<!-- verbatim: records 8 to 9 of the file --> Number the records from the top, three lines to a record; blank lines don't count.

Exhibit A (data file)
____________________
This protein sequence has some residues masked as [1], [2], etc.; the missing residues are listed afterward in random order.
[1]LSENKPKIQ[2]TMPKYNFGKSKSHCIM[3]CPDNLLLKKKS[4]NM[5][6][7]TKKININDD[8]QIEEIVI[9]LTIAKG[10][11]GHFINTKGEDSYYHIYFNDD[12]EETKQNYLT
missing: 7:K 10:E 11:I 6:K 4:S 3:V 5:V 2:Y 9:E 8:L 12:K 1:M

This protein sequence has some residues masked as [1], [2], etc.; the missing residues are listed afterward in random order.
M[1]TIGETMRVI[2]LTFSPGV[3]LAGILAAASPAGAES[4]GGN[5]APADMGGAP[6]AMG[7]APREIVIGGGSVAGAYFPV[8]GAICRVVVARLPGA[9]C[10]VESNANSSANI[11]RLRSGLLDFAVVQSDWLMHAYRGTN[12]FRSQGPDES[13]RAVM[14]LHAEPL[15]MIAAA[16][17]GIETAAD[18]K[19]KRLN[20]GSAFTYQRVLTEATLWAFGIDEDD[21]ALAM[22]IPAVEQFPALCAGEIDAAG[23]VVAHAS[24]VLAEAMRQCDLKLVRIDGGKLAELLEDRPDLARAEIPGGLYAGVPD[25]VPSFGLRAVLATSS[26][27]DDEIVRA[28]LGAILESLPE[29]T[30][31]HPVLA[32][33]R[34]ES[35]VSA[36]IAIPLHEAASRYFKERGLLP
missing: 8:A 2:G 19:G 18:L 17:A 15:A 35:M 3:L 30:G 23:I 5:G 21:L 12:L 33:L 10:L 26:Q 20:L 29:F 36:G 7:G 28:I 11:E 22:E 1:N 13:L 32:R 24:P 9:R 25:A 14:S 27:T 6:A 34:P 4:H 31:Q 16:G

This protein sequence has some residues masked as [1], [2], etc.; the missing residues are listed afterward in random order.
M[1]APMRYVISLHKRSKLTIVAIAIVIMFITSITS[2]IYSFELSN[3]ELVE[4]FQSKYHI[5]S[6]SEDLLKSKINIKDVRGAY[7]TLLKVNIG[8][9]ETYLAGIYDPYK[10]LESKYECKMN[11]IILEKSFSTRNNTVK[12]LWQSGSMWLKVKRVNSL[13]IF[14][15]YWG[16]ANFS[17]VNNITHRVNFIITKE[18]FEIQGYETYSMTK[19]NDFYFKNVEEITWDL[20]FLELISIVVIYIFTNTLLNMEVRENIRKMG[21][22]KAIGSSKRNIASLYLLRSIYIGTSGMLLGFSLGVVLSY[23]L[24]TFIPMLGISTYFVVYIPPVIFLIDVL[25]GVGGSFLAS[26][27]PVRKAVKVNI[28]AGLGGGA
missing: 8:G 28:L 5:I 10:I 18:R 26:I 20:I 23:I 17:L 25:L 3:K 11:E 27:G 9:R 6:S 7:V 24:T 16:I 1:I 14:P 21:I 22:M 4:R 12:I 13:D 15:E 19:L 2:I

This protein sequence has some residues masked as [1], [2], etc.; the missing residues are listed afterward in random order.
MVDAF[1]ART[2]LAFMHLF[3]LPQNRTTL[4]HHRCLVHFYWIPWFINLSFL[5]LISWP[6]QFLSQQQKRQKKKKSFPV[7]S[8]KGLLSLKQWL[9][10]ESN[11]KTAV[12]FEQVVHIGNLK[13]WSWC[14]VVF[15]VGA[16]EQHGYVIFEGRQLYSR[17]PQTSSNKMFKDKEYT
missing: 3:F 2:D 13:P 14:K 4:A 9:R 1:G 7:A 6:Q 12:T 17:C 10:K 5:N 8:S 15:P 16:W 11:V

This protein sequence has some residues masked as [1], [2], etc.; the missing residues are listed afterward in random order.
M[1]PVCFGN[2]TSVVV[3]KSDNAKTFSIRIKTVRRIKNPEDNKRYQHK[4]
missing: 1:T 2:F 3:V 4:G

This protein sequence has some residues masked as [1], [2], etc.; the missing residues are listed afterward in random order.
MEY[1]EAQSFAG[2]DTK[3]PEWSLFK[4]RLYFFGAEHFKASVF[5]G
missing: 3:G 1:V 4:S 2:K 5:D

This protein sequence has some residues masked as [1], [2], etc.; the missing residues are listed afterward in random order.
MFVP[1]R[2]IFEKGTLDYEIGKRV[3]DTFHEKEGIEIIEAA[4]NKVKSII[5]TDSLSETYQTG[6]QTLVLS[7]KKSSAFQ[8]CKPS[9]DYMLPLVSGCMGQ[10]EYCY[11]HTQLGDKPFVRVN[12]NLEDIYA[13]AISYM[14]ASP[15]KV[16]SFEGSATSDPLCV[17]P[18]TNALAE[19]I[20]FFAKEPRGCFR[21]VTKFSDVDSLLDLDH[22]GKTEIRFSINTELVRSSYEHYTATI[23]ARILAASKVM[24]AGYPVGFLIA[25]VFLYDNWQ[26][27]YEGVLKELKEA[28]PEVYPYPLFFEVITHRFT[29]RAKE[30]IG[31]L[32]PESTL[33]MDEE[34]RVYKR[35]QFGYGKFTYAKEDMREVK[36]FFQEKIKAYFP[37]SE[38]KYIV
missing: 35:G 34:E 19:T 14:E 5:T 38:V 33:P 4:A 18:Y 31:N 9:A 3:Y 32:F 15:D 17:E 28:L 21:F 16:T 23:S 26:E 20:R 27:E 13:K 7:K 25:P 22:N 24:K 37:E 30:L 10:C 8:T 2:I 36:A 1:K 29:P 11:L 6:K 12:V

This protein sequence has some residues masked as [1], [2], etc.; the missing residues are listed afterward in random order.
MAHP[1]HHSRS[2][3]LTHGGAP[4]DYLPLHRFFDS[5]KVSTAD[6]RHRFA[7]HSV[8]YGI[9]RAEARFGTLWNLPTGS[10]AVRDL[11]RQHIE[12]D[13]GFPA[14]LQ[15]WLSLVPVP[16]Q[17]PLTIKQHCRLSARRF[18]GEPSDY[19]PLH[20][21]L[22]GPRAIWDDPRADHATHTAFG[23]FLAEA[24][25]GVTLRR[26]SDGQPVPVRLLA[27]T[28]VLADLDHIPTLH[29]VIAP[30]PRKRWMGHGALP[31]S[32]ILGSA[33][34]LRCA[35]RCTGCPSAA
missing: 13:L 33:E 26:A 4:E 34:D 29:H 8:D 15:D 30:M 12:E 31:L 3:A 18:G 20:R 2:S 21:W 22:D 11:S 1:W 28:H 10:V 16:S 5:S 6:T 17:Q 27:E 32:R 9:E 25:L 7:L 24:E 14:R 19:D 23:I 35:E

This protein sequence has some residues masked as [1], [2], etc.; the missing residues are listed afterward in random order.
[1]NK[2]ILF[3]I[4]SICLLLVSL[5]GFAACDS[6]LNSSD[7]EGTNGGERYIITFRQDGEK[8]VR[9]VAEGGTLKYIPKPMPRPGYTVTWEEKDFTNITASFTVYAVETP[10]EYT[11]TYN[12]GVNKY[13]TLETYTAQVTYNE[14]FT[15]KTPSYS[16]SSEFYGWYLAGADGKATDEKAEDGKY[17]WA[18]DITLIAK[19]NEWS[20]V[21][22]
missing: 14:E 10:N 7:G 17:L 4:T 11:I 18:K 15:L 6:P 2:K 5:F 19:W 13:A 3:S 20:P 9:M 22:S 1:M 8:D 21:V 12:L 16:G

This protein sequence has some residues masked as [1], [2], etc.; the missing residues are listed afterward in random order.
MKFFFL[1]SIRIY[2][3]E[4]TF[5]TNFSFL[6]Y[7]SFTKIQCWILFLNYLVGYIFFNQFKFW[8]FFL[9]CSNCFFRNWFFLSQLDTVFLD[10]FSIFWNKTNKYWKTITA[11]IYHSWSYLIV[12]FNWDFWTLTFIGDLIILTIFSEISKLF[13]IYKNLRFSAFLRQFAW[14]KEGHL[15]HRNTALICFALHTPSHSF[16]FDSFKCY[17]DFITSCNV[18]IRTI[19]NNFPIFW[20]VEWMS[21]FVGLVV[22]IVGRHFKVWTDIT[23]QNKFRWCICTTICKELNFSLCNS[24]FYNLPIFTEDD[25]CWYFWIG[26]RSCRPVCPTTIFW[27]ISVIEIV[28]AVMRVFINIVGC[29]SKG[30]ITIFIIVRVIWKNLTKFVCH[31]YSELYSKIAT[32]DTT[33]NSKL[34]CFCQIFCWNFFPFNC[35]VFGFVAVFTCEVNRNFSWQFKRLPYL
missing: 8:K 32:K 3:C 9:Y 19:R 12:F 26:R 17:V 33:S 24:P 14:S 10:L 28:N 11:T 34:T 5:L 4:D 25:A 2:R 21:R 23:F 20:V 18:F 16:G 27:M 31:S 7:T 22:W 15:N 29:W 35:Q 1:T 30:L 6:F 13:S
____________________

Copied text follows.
This protein sequence has some residues masked as [1], [2], etc.; the missing residues are listed afterward in random order.
MAHP[1]HHSRS[2][3]LTHGGAP[4]DYLPLHRFFDS[5]KVSTAD[6]RHRFA[7]HSV[8]YGI[9]RAEARFGTLWNLPTGS[10]AVRDL[11]RQHIE[12]D[13]GFPA[14]LQ[15]WLSLVPVP[16]Q[17]PLTIKQHCRLSARRF[18]GEPSDY[19]PLH[20][21]L[22]GPRAIWDDPRADHATHTAFG[23]FLAEA[24][25]GVTLRR[26]SDGQPVPVRLLA[27]T[28]VLADLDHIPTLH[29]VIAP[30]PRKRWMGHGALP[31]S[32]ILGSA[33][34]LRCA[35]RCTGCPSAA
missing: 13:L 33:E 26:A 4:E 34:D 29:H 8:D 15:D 30:M 12:E 31:L 3:A 18:G 20:R 2:S 21:W 22:D 11:S 1:W 28:H 10:V 16:S 5:S 6:T 17:Q 27:E 32:R 9:E 25:L 7:L 24:E 14:R 19:D 23:I 35:E

This protein sequence has some residues masked as [1], [2], etc.; the missing residues are listed afterward in random order.
[1]NK[2]ILF[3]I[4]SICLLLVSL[5]GFAACDS[6]LNSSD[7]EGTNGGERYIITFRQDGEK[8]VR[9]VAEGGTLKYIPKPMPRPGYTVTWEEKDFTNITASFTVYAVETP[10]EYT[11]TYN[12]GVNKY[13]TLETYTAQVTYNE[14]FT[15]KTPSYS[16]SSEFYGWYLAGADGKATDEKAEDGKY[17]WA[18]DITLIAK[19]NEWS[20]V[21][22]
missing: 14:E 10:N 7:G 17:L 4:T 11:I 18:K 15:L 6:P 2:K 5:F 19:W 13:A 3:S 20:P 9:M 22:S 1:M 8:D 21:V 12:L 16:G